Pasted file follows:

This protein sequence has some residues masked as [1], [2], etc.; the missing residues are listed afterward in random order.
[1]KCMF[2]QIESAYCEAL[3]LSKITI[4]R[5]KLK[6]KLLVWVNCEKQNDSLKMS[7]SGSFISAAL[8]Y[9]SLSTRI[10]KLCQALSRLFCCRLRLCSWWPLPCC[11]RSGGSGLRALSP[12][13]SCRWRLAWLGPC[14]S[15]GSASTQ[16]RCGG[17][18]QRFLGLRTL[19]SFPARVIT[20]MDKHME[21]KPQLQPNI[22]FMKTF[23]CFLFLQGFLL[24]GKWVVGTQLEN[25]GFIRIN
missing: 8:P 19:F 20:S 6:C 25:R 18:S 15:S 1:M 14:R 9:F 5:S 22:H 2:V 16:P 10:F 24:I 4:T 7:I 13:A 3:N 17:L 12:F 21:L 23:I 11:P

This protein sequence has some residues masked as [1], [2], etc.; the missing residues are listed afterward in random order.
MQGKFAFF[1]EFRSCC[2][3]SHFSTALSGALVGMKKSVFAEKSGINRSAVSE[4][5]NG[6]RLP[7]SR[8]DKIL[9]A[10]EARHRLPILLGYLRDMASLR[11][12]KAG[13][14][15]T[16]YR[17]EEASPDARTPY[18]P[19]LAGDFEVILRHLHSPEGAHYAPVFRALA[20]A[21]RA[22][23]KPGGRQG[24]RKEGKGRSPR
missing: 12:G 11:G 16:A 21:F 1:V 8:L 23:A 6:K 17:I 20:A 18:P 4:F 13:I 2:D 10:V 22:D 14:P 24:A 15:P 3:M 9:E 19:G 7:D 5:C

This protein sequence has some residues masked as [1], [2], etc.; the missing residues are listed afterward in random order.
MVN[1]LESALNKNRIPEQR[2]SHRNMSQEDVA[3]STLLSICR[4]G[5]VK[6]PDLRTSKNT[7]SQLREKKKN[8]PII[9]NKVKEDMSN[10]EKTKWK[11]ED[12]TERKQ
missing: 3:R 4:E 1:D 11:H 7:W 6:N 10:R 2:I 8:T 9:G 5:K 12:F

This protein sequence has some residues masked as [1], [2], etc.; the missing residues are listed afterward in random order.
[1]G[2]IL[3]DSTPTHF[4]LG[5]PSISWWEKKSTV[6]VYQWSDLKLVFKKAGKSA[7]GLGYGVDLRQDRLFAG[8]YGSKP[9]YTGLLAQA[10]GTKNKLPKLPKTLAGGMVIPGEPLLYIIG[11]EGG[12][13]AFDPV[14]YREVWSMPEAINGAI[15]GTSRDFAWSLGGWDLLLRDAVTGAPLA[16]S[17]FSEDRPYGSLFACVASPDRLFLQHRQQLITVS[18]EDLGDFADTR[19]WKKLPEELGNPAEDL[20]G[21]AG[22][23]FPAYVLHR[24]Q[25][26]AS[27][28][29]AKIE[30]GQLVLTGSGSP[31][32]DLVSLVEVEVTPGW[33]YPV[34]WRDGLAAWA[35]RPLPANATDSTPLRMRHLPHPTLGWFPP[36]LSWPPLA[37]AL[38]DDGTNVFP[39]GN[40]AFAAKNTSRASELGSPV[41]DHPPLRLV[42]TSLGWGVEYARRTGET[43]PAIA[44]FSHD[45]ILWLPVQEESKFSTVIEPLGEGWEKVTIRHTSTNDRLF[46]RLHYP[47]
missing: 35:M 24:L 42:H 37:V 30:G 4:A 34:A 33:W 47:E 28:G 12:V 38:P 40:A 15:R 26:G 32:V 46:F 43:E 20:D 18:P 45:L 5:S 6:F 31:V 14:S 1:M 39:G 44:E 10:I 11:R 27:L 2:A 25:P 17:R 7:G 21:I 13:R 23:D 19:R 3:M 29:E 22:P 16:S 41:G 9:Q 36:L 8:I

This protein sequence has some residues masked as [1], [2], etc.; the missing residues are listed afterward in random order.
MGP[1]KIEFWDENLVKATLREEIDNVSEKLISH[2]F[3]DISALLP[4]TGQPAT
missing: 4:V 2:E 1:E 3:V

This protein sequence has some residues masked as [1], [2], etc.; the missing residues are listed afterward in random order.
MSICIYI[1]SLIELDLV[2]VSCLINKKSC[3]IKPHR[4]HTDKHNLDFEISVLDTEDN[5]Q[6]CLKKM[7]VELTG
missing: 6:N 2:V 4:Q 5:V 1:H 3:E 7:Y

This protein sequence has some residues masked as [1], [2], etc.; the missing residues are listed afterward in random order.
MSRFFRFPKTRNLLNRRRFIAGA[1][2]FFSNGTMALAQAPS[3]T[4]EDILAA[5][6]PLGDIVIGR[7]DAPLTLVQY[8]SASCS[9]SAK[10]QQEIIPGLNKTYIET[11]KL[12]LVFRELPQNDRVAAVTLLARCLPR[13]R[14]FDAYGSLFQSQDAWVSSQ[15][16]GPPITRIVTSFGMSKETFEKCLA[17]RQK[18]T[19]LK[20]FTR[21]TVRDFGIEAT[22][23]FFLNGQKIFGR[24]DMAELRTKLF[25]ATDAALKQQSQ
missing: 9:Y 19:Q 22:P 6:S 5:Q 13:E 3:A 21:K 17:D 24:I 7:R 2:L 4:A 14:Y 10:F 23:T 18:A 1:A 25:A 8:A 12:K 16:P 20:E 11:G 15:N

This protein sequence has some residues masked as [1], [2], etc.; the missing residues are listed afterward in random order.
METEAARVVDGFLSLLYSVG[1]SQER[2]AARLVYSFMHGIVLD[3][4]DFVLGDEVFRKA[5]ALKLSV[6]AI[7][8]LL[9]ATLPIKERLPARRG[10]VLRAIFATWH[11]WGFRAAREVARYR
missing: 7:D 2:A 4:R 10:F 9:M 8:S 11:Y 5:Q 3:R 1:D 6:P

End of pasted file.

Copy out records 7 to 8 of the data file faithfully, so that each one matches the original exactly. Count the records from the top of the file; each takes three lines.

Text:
This protein sequence has some residues masked as [1], [2], etc.; the missing residues are listed afterward in random order.
MSRFFRFPKTRNLLNRRRFIAGA[1][2]FFSNGTMALAQAPS[3]T[4]EDILAA[5][6]PLGDIVIGR[7]DAPLTLVQY[8]SASCS[9]SAK[10]QQEIIPGLNKTYIET[11]KL[12]LVFRELPQNDRVAAVTLLARCLPR[13]R[14]FDAYGSLFQSQDAWVSSQ[15][16]GPPITRIVTSFGMSKETFEKCLA[17]RQK[18]T[19]LK[20]FTR[21]TVRDFGIEAT[22][23]FFLNGQKIFGR[24]DMAELRTKLF[25]ATDAALKQQSQ
missing: 9:Y 19:Q 22:P 6:S 5:Q 13:E 3:A 21:K 17:D 24:I 7:R 2:L 4:A 14:Y 10:F 23:T 18:A 1:A 25:A 8:A 12:K 16:P 20:E 11:G 15:N

This protein sequence has some residues masked as [1], [2], etc.; the missing residues are listed afterward in random order.
METEAARVVDGFLSLLYSVG[1]SQER[2]AARLVYSFMHGIVLD[3][4]DFVLGDEVFRKA[5]ALKLSV[6]AI[7][8]LL[9]ATLPIKERLPARRG[10]VLRAIFATWH[11]WGFRAAREVARYR
missing: 7:D 2:A 4:R 10:F 9:M 8:S 11:Y 5:Q 3:R 1:D 6:P